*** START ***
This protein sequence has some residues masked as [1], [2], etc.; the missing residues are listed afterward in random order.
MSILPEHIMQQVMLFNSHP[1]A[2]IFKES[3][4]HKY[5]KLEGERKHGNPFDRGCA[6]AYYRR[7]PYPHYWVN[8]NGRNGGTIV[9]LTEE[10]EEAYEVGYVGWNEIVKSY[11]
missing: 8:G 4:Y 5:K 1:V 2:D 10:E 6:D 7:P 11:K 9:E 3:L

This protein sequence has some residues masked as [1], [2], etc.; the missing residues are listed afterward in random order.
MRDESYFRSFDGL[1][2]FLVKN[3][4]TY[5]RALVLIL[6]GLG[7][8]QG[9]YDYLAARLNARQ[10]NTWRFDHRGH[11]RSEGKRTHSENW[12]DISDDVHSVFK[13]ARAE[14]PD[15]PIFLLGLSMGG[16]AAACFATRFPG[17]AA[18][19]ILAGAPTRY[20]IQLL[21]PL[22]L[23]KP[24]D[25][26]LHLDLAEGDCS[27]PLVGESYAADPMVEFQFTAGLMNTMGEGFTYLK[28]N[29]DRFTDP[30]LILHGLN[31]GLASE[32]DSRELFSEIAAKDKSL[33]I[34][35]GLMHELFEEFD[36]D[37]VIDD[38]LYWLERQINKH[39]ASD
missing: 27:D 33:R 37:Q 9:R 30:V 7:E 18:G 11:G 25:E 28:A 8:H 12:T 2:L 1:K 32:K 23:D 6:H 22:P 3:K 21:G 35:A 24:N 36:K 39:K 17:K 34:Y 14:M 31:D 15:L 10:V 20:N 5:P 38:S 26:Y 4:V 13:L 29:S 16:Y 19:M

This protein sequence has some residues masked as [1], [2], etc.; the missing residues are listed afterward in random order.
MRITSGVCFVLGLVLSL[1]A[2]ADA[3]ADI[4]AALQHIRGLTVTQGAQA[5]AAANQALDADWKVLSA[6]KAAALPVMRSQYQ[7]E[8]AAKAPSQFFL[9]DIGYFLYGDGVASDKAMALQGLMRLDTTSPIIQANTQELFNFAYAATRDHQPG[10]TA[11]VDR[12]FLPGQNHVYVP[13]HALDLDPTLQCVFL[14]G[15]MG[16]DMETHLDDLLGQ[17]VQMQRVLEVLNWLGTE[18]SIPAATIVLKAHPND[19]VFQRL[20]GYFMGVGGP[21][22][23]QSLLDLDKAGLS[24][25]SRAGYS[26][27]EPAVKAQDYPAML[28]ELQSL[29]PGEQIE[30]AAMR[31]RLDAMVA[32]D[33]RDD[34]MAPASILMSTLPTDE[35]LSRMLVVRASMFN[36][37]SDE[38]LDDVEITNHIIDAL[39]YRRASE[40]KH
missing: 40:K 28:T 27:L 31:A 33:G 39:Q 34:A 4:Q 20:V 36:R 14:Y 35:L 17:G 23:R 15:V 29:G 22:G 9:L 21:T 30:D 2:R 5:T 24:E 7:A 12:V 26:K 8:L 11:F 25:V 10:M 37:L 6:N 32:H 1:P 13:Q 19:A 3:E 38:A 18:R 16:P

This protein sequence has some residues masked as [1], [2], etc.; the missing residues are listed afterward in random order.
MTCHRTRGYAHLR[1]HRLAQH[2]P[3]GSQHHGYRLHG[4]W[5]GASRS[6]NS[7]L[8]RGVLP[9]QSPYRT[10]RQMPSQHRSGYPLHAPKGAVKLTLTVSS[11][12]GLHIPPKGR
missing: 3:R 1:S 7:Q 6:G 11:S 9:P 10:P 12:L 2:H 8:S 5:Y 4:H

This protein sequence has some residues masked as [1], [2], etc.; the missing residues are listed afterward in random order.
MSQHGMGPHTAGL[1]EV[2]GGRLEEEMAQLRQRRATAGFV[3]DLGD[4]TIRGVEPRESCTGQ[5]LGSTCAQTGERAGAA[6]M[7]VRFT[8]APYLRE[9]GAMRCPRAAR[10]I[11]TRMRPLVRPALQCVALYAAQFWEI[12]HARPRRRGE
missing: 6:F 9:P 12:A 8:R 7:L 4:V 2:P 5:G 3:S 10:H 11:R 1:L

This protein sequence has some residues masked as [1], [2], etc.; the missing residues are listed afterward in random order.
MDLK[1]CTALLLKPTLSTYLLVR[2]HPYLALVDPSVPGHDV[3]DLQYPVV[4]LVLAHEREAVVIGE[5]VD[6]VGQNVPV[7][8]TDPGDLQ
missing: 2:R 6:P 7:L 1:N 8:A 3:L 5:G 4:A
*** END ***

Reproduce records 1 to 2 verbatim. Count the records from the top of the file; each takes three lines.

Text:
This protein sequence has some residues masked as [1], [2], etc.; the missing residues are listed afterward in random order.
MSILPEHIMQQVMLFNSHP[1]A[2]IFKES[3][4]HKY[5]KLEGERKHGNPFDRGCA[6]AYYRR[7]PYPHYWVN[8]NGRNGGTIV[9]LTEE[10]EEAYEVGYVGWNEIVKSY[11]
missing: 8:G 4:Y 5:K 1:V 2:D 10:E 6:D 7:P 11:K 9:E 3:L

This protein sequence has some residues masked as [1], [2], etc.; the missing residues are listed afterward in random order.
MRDESYFRSFDGL[1][2]FLVKN[3][4]TY[5]RALVLIL[6]GLG[7][8]QG[9]YDYLAARLNARQ[10]NTWRFDHRGH[11]RSEGKRTHSENW[12]DISDDVHSVFK[13]ARAE[14]PD[15]PIFLLGLSMGG[16]AAACFATRFPG[17]AA[18][19]ILAGAPTRY[20]IQLL[21]PL[22]L[23]KP[24]D[25][26]LHLDLAEGDCS[27]PLVGESYAADPMVEFQFTAGLMNTMGEGFTYLK[28]N[29]DRFTDP[30]LILHGLN[31]GLASE[32]DSRELFSEIAAKDKSL[33]I[34][35]GLMHELFEEFD[36]D[37]VIDD[38]LYWLERQINKH[39]ASD
missing: 27:D 33:R 37:Q 9:R 30:V 7:E 18:G 11:G 25:E 28:A 8:H 12:T 2:L 1:K 32:K 23:D 6:H 22:P 3:K 21:G 35:A 24:N 36:K 39:K 17:K 34:Y 14:M 31:D 15:L 10:V 20:N 5:P 38:S 26:Y 4:V 13:L 29:S 16:Y 19:M